The average rent in the UK, measured just before the turn of the year, is £979, showing a 2.7 per cent increase on December 2019.
When London is excluded, the average rent in the UK is now £838, showing an increase of 5.7 per cent on last year.
The single largest regional increase in the past 12 months has been the south west of England – up 10.0 per cent – while rents in London have continued to fall, by another 4.5 per cent on average in the past year.
In December 2020, the average rental value in London (£1,576) was 86 per cent higher than the rest of the UK, excluding London (£838).
All these figures come from insurance firm HomeLet.
Its chief executive, Andy Halstead, says: “At a national level the latest data shows a continuation of the trends we’ve seen emerging since the [spring 2020] national lockdown ended, with rents for new tenancies increasing across the UK, with the exception of London.
“In the regions surrounding London, the annualised variations in rental values for new tenancies looks significant, especially in the South West (10.0 per cent), East of England (7.7 per cent) and South East (6.1 per cent). In reality this is a theme that we’ve seen grow gradually month on month, since July 2020.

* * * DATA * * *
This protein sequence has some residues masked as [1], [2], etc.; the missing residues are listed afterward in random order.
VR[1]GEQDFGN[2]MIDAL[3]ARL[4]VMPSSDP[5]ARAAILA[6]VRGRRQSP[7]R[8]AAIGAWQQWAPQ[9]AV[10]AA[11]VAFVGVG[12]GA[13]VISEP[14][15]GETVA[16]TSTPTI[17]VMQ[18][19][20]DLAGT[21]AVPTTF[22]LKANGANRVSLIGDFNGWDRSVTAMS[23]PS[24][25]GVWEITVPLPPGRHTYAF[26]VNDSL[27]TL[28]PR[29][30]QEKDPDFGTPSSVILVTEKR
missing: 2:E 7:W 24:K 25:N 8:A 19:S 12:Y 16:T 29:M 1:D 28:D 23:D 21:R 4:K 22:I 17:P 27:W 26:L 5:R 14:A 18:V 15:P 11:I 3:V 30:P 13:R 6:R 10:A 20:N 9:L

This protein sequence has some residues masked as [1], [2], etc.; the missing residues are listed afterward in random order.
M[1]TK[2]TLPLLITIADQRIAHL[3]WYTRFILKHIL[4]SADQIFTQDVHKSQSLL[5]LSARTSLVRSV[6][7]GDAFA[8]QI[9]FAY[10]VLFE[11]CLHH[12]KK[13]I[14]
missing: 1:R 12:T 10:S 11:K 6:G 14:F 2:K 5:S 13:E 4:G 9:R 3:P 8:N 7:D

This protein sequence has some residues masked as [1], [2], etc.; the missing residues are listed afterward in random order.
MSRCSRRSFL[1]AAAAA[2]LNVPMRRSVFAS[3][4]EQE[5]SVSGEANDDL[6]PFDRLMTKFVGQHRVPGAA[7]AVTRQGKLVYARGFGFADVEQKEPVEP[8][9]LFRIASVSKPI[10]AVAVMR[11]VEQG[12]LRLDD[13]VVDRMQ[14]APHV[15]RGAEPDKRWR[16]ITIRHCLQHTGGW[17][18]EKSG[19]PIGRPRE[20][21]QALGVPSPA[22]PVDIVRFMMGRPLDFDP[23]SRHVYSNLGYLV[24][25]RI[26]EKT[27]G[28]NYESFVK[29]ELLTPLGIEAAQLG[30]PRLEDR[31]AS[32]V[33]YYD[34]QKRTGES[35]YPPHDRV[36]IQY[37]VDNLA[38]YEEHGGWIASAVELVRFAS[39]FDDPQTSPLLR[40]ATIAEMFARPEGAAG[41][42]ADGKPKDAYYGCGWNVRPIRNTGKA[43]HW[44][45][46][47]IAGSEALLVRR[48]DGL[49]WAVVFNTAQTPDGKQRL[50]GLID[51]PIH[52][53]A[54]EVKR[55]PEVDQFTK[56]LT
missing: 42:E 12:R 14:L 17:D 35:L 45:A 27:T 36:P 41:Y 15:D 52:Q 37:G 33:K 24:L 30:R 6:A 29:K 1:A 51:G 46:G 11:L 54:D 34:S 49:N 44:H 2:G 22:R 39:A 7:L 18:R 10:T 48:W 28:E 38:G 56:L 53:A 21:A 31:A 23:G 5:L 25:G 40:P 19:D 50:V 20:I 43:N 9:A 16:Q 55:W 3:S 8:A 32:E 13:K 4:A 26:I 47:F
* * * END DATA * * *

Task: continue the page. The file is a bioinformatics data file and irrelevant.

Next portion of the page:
“In the South West average rents are now £83 per month higher than the same time last year. The upward pressure on the regions around the capital, particularly commuter towns, is coming from a broad range of tenants looking for more space, both inside and outside the property. The trends we’ve seen in the past 12 months highlight the responsiveness of the private rented sector, and the crucial role it plays in supporting the changing needs of a significant proportion of households in the UK.”
The trends reported by HomeLet are from data on actual achieved rental values for just-agreed tenancies arranged in the most recent period.
This post has originally been featured in Letting Agent Today.